Are Low Intensity Workouts Better for You?

Are Low Intensity Workouts Better for You? I Mirra Skincare

HIIT workouts have been buzzing throughout the fitness industry recently, but have you heard of LISS workouts? While you may be thinking, “please not another workout acronym,” do not fear! LISS simply stands for low-intensity, steady-state workouts. Low intensity workouts are great for getting your blood flowing and your body moving, but let’s dive into exactly what they entail. And if you feel like you can’t keep up with all the acronyms, it’s okay - none of us can either!


1. What are low-intensity workouts?

2. How do they benefit the body?

3. Examples of low-intensity workouts

4. Are they better than other workout options?

Key Points

  • Low-intensity workouts include those that keep your heart rate at 50% of its max ability for 20-30 minutes. 
  • Steady-state workouts provide tremendous benefits for your body and mind, including improving cardiovascular health, fat loss, and creating a sustainable active lifestyle.
  • It can be extremely beneficial to your workout ritual to balance HIIT workouts with low-intensity workouts to improve stamina and build muscle and endurance. 

What are low-intensity workouts?

A low-intensity workout is defined as any workout that keeps your heart rate at about 50% of its maximum for a steady and extended period- usually around 30 minutes. In order to calculate your maximum heart rate, a general guideline is to subtract your current age from 220; this will give you a good idea of where to start. And if you don’t want to do any math right now, I’ve got you covered! Research recommends keeping your heart rate between 120-150 beats per minute during these workouts.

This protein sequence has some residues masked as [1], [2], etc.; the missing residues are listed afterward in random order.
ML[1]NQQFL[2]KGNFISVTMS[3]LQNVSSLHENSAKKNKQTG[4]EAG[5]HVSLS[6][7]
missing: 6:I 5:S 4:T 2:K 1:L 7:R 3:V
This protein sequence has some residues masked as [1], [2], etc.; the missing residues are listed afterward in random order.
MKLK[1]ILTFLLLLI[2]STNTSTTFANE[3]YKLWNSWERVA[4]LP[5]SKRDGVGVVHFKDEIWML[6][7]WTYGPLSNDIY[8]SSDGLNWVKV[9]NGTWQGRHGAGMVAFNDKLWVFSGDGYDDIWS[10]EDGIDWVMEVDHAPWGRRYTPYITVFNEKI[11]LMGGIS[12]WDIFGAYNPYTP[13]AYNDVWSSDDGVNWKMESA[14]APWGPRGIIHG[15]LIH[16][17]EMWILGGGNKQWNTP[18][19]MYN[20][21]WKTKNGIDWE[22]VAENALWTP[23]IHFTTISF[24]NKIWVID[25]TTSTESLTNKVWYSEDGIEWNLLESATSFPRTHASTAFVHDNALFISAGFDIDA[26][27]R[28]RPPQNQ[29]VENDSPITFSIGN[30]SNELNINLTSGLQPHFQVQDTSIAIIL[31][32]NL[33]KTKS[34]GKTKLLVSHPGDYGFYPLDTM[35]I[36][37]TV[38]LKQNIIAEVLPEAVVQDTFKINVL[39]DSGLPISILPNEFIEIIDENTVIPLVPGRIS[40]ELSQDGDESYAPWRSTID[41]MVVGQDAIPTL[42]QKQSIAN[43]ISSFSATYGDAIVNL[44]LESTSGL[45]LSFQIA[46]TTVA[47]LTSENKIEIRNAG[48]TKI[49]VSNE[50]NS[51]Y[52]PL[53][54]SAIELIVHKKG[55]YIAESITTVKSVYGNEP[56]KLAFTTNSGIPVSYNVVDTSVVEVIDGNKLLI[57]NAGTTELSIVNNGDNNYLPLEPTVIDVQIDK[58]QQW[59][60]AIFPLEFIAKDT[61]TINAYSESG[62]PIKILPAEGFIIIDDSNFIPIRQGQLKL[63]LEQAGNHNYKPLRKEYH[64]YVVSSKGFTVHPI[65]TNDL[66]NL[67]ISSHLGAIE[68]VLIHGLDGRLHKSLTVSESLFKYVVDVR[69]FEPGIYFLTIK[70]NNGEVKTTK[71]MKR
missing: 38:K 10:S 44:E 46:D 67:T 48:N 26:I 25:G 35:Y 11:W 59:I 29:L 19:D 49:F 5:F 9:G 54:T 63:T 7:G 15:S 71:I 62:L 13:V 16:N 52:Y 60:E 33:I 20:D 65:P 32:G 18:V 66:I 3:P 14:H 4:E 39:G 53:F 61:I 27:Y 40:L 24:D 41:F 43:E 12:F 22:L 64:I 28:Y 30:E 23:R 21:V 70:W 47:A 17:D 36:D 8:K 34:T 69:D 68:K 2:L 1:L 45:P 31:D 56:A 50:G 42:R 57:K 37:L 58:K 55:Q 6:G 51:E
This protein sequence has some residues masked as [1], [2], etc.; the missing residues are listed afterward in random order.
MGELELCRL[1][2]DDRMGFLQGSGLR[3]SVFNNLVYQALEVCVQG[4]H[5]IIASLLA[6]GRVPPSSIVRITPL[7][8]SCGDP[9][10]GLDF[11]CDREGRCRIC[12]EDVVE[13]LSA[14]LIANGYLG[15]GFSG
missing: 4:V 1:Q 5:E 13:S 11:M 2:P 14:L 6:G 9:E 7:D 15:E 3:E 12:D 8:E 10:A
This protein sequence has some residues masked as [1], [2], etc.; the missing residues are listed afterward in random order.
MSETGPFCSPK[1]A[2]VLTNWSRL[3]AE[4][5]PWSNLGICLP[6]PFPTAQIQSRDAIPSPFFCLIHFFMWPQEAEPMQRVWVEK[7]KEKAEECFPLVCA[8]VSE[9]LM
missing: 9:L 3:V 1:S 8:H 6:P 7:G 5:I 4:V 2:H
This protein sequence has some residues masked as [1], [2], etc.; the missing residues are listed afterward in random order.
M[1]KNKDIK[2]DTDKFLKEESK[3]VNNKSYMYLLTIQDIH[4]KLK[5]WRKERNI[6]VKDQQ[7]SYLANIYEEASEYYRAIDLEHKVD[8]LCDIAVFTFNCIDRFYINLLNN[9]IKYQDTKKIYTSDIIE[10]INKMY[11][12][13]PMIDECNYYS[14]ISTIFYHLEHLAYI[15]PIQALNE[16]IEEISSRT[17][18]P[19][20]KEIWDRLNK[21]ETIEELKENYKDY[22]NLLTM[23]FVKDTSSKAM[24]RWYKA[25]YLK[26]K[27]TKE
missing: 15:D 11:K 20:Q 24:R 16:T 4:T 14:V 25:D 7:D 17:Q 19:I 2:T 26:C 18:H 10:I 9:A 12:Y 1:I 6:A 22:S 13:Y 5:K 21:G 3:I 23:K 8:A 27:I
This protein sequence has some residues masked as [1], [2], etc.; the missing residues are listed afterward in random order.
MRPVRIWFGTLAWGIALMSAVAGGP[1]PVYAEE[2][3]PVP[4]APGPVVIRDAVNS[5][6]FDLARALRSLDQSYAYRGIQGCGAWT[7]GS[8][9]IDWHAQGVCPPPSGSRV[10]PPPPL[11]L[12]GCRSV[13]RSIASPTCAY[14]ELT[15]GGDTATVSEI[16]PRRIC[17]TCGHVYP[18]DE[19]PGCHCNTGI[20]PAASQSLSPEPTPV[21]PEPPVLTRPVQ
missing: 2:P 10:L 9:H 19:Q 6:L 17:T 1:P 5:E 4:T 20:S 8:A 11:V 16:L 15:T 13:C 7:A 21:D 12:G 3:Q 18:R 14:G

It’s important to keep in mind that intensity is all relative! Low-intensity workouts can be great for those who are just getting started in the workout world, reintroducing themselves to a fitness routine after an illness or injury, or those who are simply trying to create a more sustainable active lifestyle. These workouts are generally easier to complete due to their less intense nature, and they’re easier to sustain over time. But low-intensity can look different for everyone, it is critical to listen to your body and your mind and do what feels right for you. 

Another rule of thumb for low-intensity workouts: the CDC’s conversation test! When performing lower-intensity workouts, you should be able to carry a conversation with the person next to you, but you shouldn’t be able to break into song (although breaking into song is typically more fun.) Comparatively, if you were to perform high-intensity workouts, you should barely be able to get a couple of words in without taking a breath! General examples of low-intensity workouts include brisk walking, biking, yoga, and swimming. 

How do they benefit the body? 

The benefits of low-intensity workouts are far greater than one may think; they provide your muscles, heart, and mind with tremendous benefits that your body will thank you for!

The fitness industry has created a stigma around low-intensity workouts, with the idea that every workout needs to be “all or nothing,” however, let’s get this out of the way: every 👏 single 👏 time 👏 you are getting your body out and moving, you are doing good for your body! (Can we say it louder for the people in the back?)

Low-intensity workouts will strengthen your entire body: I’m talking about your lungs, muscles, bones, and heart, just as much as any other workout. Specifically, LISS training aids in fat burning and fat loss. Steady-state training helps your body to use fat to fuel your workouts rather than the glycogen sugar that your muscles store. Even more, research shows that continuous aerobic exercise can be better than HIIT workouts when it comes down to fat reduction.

Additionally, steady-state workouts lower fatigue and reduce your risk of injury by placing less stress on your joints. The greatest, most significant benefit of low-intensity workouts is the progressive increase in strength and muscular endurance without placing an extensive amount of stress on the joints.